B.C. teachers' strike: parents of special needs kids facing huge bill

The parent of a special needs child from New Westminster has been told she could be stuck with a $3,200 a month child care bill if September classes are cancelled because of the teachers strike.

Province says no final decision on daycare funding has been made despite warning letter to parents

Anne Belanger says if the daycare funding for parents with special needs children doesn't get sorted out soon, she doesn't know what she's going to do. Belanger says she's facing a $3,200 monthly bill she can't afford. (CBC)

The parent of a special needs child from New Westminster has been told she could be stuck with a $3,200 monthly child care bill if September classes are cancelled because of the teachers' strike.

The warning comes in a letter from the Simon Fraser Society for Community Living that could affect more than 1,000 B.C parents.

Anne Belanger's eight-year-old son has a condition that makes him completely physically dependent on others.

Annette DeLaplace's 17-year-old daughter is confined to a wheelchair. If school doesn't resume in September, DeLaplace says her daughter will he home with her and she'll be home from work. (CBC)

Belanger assumed the province would pay the boy's daycare bill if there was a strike, as has happened in the past.

But then she received a letter from her daycare.

"It just said there is no money," said Belanger."There is no funding."

However, the letter does say there is money available for parents like Belanger outside of normal school hours under a different funding arrangement. There's just no money during regular school hours, if the strike continues into September.

"While we hope that the issues between the two sides will be worked out over the course of the summer, should the job action go into September we will not be able to fund the additional hours," says the letter from the Simon Fraser Society for Community Living .

"So, with brief calculations, if school doesn't go back in September, my monthly daycare cost will reach more than $3,000," said Belanger. 

No final decisions on daycare says province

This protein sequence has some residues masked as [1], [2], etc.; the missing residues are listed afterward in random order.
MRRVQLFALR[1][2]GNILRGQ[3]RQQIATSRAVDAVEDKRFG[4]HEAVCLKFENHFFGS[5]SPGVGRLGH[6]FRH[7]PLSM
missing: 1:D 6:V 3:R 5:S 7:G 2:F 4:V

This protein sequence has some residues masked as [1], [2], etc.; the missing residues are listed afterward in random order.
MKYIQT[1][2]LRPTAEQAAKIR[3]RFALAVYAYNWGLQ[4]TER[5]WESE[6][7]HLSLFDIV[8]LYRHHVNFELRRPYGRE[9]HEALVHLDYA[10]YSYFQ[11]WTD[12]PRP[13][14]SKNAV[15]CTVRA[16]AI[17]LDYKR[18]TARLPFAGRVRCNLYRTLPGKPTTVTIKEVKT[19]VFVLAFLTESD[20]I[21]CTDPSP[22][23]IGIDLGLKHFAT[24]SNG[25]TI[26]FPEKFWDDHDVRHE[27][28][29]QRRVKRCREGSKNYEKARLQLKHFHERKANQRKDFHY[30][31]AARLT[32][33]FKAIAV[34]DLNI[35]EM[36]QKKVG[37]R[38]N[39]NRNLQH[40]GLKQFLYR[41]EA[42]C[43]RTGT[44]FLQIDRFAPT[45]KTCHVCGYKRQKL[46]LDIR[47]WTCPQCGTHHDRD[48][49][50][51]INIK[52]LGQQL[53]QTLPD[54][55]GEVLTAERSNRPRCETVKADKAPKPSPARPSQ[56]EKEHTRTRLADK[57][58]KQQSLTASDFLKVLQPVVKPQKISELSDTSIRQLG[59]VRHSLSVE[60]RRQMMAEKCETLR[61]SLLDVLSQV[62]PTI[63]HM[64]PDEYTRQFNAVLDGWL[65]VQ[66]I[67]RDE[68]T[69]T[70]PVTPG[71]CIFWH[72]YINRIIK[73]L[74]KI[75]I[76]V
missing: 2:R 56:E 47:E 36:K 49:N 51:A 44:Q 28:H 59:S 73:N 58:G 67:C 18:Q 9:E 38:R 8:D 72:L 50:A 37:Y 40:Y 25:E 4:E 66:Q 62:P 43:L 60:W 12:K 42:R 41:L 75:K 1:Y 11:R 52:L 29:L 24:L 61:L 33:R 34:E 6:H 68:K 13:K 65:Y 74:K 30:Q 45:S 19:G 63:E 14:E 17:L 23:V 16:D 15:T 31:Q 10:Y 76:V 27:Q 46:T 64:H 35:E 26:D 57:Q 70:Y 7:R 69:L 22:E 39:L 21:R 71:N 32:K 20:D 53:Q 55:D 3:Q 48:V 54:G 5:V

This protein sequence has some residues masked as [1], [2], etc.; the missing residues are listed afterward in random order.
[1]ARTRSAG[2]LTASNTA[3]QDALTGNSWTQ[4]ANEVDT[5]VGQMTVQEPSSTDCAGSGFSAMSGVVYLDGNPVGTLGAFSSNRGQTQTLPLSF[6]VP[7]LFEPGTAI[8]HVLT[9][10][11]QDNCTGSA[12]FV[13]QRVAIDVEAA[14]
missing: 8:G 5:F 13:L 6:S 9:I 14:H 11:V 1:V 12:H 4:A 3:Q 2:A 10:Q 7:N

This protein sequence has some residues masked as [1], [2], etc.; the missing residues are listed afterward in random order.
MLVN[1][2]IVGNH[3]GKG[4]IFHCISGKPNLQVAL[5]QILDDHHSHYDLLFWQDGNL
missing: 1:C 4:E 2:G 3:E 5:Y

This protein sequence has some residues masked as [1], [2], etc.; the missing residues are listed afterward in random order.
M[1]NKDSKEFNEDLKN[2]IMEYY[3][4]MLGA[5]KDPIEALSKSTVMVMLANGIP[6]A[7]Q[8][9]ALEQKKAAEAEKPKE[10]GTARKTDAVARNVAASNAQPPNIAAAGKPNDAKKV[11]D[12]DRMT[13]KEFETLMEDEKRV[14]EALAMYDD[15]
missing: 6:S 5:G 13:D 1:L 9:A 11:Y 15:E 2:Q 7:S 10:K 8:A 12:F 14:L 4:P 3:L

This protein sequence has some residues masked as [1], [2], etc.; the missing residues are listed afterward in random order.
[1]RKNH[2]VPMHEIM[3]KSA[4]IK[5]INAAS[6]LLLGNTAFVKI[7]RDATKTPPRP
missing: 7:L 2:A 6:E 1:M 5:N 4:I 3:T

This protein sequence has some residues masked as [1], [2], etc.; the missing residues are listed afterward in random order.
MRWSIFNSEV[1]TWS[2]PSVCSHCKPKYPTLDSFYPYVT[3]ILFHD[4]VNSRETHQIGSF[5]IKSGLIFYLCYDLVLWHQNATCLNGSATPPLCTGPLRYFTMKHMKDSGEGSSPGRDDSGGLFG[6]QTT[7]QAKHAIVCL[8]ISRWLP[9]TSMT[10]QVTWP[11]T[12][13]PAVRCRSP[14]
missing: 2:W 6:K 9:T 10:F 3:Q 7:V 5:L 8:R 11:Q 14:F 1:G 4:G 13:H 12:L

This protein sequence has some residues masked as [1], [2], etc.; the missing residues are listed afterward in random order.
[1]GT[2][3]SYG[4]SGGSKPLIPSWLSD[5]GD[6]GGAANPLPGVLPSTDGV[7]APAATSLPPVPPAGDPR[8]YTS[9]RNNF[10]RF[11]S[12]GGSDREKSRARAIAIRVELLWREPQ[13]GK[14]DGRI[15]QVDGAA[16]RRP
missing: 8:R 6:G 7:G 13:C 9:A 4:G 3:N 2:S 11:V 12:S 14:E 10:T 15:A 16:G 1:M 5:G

Belanger says an education assistant is with her son all day during the school year. Over the summer, the province pays for his daycare support, but now she doesn't know what she's going to do.

"Do I pay for childcare and just basically take my pay cheque and burn it, or do I stay home and try to put a roof over my head and feed my family?"

Other parents of special needs children are asking the same question. Annette DeLaplace is concerned for her 17-year-old daughter, who uses a wheelchair.

"If school isn't back on September 2nd, my daughter will be home with me, and I'll be home from work."

But the province insists no final decisions have been made on what will happen to daycare funding in the event of a strike.

 B.C.'s Education Minister says that's one of the reasons it's so important to reach an agreement with teachers.

"We want to deal with the future of education; to meet the need of every single student, whether they have special needs or whether they're gifted and everything else that might be in between that," he said.

"To get there, we have to have a closer and better working relationship with the key element and that is the teachers."

Fassbender is holding out hope a deal can be struck before classes are scheduled to start, but there is currently no bargaining taking place.

The B.C. Teachers' Federation says Fassbender's is playing politics with his public comments under what is supposed to be a media blackout.

"Today, I am calling on Peter Fassbender to honour the media blackout and instruct BCPSEA to immediately begin intensive mediation with the assistance of Vince Ready," said BCTF President Jim Iker in a statement.

"The BCTF bargaining team is ready at any moment to begin this important work. Teachers hope the government is finally ready to compromise to get a negotiated settlement."

With files from the CBC's Jesse Johnston


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